Wouldn’t you like to be here with my four-legged buddy? He’s enjoying the clean water and fresh air and, I’m pretty sure, not worrying at all about the immense harm that we humans are doing to this planet.
I’m Dr. Phil Sakimoto, an astrophysicist, a member of the Creation Care Team at St Pius X Catholic Church in Granger, Indiana, an Advising Professor at the University of Notre Dame, and, previously, the Program Manager and Acting Director of NASA’s National Space Science Education and Public Outreach Program.
For some 45 years I’ve been watching this planet getting warmer, watching as that gradual warming has accelerated to the point that, as a physicist, I have the sense that our climate system is lurching towards catastrophic failure. The consequences of this global warming—the devastating storms, floods, fires, and droughts that we collectively call climate change--are becoming worse with each passing year.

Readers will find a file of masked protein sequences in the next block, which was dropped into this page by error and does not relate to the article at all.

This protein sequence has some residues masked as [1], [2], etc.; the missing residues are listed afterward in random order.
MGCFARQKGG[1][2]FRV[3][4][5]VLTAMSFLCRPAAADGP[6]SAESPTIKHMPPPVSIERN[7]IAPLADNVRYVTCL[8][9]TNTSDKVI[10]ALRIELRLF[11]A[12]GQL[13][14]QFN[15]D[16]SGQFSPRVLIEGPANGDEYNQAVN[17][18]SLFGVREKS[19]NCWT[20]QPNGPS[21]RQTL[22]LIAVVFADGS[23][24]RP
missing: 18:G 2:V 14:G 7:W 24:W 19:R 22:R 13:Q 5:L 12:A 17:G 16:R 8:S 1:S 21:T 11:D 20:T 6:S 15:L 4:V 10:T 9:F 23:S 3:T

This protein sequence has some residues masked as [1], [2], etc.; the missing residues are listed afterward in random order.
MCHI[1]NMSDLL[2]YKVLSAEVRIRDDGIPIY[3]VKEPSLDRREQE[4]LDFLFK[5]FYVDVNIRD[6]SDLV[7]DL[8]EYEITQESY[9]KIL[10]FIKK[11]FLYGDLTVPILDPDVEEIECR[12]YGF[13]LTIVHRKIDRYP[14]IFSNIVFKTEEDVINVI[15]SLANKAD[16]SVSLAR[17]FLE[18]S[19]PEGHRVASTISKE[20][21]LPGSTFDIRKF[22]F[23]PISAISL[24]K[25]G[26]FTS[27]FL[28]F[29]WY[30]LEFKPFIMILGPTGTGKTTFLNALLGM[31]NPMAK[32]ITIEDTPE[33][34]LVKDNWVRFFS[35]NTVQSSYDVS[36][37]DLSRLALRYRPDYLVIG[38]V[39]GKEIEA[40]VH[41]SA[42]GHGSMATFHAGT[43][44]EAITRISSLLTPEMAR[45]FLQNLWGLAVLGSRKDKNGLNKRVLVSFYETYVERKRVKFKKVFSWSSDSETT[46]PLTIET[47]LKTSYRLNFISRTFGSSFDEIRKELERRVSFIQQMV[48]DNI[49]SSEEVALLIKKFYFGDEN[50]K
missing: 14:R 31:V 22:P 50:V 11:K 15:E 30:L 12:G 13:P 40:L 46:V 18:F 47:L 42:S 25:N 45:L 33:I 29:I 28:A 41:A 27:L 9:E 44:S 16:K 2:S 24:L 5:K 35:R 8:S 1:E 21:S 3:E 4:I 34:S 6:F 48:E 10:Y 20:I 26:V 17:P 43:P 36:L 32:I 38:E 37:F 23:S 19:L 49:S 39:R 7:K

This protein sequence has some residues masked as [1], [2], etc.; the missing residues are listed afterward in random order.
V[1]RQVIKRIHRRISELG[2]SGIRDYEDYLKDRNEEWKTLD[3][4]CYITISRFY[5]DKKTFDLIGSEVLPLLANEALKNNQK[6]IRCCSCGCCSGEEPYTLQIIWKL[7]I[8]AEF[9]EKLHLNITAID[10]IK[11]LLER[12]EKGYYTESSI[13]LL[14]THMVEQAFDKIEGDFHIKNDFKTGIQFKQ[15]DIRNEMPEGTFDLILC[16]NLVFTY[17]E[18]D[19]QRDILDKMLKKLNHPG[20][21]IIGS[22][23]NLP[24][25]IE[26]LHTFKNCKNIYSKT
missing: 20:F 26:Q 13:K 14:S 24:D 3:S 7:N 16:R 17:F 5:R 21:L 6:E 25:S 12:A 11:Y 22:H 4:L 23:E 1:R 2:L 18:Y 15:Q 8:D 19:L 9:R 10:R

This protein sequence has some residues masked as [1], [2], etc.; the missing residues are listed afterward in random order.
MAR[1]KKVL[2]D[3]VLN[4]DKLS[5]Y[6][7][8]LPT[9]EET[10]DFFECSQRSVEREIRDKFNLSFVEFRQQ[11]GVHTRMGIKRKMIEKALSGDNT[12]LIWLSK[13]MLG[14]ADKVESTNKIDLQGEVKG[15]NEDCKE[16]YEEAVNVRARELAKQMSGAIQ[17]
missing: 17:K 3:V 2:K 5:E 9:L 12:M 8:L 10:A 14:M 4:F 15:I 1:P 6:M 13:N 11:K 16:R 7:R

We have at hand the technological tools necessary to stop climate change in its tracks, but we seem to lack the societal will to employ these tools. How do we build that societal will?
I think that the Catholic Church is our best shot. It is the only organization I know of that has the moral authority and the fingers and influence in every corner of the globe necessary to spawn widespread global action.
Here in the United States, the Catholic Climate Covenant is the visible source of that action. Their extensive networks, ranging from the U.S. Catholic Bishops to individual parishes and schools, are the catalysts for action at both national and local levels.
I know something about non-profit organizations. I’ve been on the Board of Directors of some, and, from that experience, I know that nothing is more important than a guarantee of ongoing funding. The one-time gifts are certainly helpful and appreciated, but it is the regular monthly contributions that allow long-term planning and budgeting. That’s why I’ve personally made a monthly commitment to supporting the Covenant, and I urge you to make a monthly commitment as well.
If we work together, it’s not too late to avoid the worst consequences of climate change. We can still preserve our world—God’s Creation—in a way that makes it a place that those who are yet to be born will actually want to live. So please join me in making a donation, or better yet, an ongoing, monthly commitment to supporting the work of the Catholic Climate Covenant. You and future generations will be glad you did.